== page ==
My name is Lamell Carrington. I was born on July, 11th, 1994 at twelve o’clock a.m. My mom gave birth to me at Mount Sinai hospital, but my home was in Harlem on 123rd street and 1st avenue; also known as Wagner Houses. My mom had four kids at a young age and I was the youngest of them all. She did the best she could, but struggled to take care of us. My mom faced many obstacles. She was a single parent of four, was diagnosed with Arthritis and Lupus and she suffered from a major car accident. Everything drastically changed the night my mom got hit by a car after work. She no longer was able to effectively do her job due to her injuries. So in a domino effect, she later could not afford to pay the rent and as a result, we ended up in a shelter. We didn’t stay there long because my mom’s lawsuit was settled, but being homeless played a major part in who I am today.
After moving to my new home in Queens, I thought to myself that I would never be in that predicament again. So I decided to go sell drugs as a means to make money. I believed poverty was the reason why we were homeless. While I was hustling on the block one day I ran into my mom’s friend. I didn’t want to hurt my mom anymore so I begged him not to tell her. He told me to give him the drugs and that he doesn’t want to see me standing in any drug spots anymore. So I did and he told me a story about how he lost his son to drugs and that I should never want to make my mom feel like that. He also said, if I really wanted to help my mom, I should finish school and stay out of jail.
Years later after the encounter with my mom’s friend, I developed a new set of friends. They were genuinely good people. We grew up together in Queens and became like brothers to me. At this time I was a sophomore in high school and was in a two-year relationship with a girl I met in my freshman year. Usually my friends and I would do things to stay out of trouble such as play basketball, football and go to the library to play Playstation 3. But one Saturday in December 2010 my friends and I got bored and decided it would be funny to rob someone. So we did and we got caught.
My experience with jail was very unpleasant. I did not like being restricted behind bars, or being told what to do and when to do it. The corrupt correction officers and the food I was being served made life harsh and I knew I never wanted to spend my life in prison. The conditions of the jail system were horrible. When I finally got a chance to see the judge, I could see the disappointed faces of my mom and girlfriend in the stands. It broke my heart for them to see me in handcuffs. The officers released me because it was my first offense and I was sentenced to three years probation for strong armed robbery. When I left the court I started thinking about life in a different aspect. I learned that not keeping yourself occupied with positive things can lead to something negative, and that I needed to grow up.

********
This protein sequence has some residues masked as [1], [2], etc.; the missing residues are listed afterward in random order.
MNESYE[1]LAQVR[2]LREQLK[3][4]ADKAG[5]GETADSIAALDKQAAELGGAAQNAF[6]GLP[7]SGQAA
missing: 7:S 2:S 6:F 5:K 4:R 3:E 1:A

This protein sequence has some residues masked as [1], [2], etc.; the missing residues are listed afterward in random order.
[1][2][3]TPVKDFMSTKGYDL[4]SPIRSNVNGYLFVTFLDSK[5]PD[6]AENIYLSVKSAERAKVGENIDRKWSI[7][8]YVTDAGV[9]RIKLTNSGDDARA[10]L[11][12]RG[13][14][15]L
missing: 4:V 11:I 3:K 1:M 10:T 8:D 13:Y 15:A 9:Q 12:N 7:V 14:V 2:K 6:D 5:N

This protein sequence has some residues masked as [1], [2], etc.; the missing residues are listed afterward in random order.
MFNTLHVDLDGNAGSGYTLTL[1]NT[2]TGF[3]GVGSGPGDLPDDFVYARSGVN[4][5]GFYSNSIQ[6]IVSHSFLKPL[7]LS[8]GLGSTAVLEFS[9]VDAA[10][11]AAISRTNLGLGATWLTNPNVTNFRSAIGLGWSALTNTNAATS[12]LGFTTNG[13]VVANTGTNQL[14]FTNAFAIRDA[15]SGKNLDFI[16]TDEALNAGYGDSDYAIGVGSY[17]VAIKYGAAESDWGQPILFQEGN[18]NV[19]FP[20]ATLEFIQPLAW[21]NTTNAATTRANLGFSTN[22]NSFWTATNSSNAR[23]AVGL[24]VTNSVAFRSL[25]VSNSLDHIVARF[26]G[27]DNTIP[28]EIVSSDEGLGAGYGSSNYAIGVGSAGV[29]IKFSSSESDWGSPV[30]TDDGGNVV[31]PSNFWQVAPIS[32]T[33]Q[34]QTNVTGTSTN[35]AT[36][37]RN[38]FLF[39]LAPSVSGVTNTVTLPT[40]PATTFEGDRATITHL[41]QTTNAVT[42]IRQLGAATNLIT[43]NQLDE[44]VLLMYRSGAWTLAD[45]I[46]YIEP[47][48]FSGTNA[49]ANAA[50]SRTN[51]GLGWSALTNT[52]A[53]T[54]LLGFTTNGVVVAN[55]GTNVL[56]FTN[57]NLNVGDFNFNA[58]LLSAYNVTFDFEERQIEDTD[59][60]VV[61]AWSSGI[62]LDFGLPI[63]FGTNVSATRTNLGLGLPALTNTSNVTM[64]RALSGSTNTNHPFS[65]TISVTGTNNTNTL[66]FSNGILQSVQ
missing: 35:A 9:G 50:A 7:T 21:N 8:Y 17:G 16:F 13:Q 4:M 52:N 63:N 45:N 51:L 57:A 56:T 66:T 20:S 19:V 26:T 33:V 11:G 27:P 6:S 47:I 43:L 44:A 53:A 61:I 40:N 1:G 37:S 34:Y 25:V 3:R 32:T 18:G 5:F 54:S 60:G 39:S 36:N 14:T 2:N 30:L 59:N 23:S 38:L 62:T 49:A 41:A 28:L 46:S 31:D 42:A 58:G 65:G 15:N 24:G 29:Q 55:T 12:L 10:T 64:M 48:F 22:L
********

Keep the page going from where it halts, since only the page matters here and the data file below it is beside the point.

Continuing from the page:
When I got back home, I registered myself in a G.E.D program. I decided that since I wasn’t going to high school, that I would just get my G.E.D and go to college. Once I started attending my new school, I developed new habits. I stopped hanging out in the streets and began spending my days studying in the house. A year later I passed my G.E.D exam and began trying to find my next steps in life. I eventually got a job at Duane Reade, and then four months later I left to begin working at Starbucks. I also worked at the flea market on the weekends. As of December of 2013, I moved out of my mom’s house into my own. I also got engaged to my fiancé and provide for both her and I. As of January of 2015I started college to become an accountant.
My fiancé is my inspiration to become a successful accountant. I want to make her happy and I want her to be my wife and the mother of my children. She always believed in me. Even when I was doing bad, she saw the potential I had to be great. I feel as though I owe it to her to be the best person I can be, for her as well as myself. Though it will be a long four years until I get my degree in accounting, I believe I can get it done as long as she believes in me.
My short-term goal for now is to become a mentor. I want to become a mentor because I would like to give back to the community and other youth. When I was younger and misguided, I had people to help me get back on the right track. When I asked most individuals why did they help me, they replied by saying “It takes a village to raise a child”. I believe that all it takes is a motivated person to make a change. Kids are the future and I want to be a role model to guide them to the right future.
My favorite saying is, “Anything is achievable”. With hard work and dedication, I have made tremendous strides in my life. My experiences have taught me that many people don’t grow up with silver spoons. Some don’t even have silverware. There is an upside to that though. When you grow up with nothing, you can still develop into a person who is a positive role model for youth. I am a credible messenger that other impoverished youth can relate to. I am ready to share my story of transformation to all youth so we can positively change the world.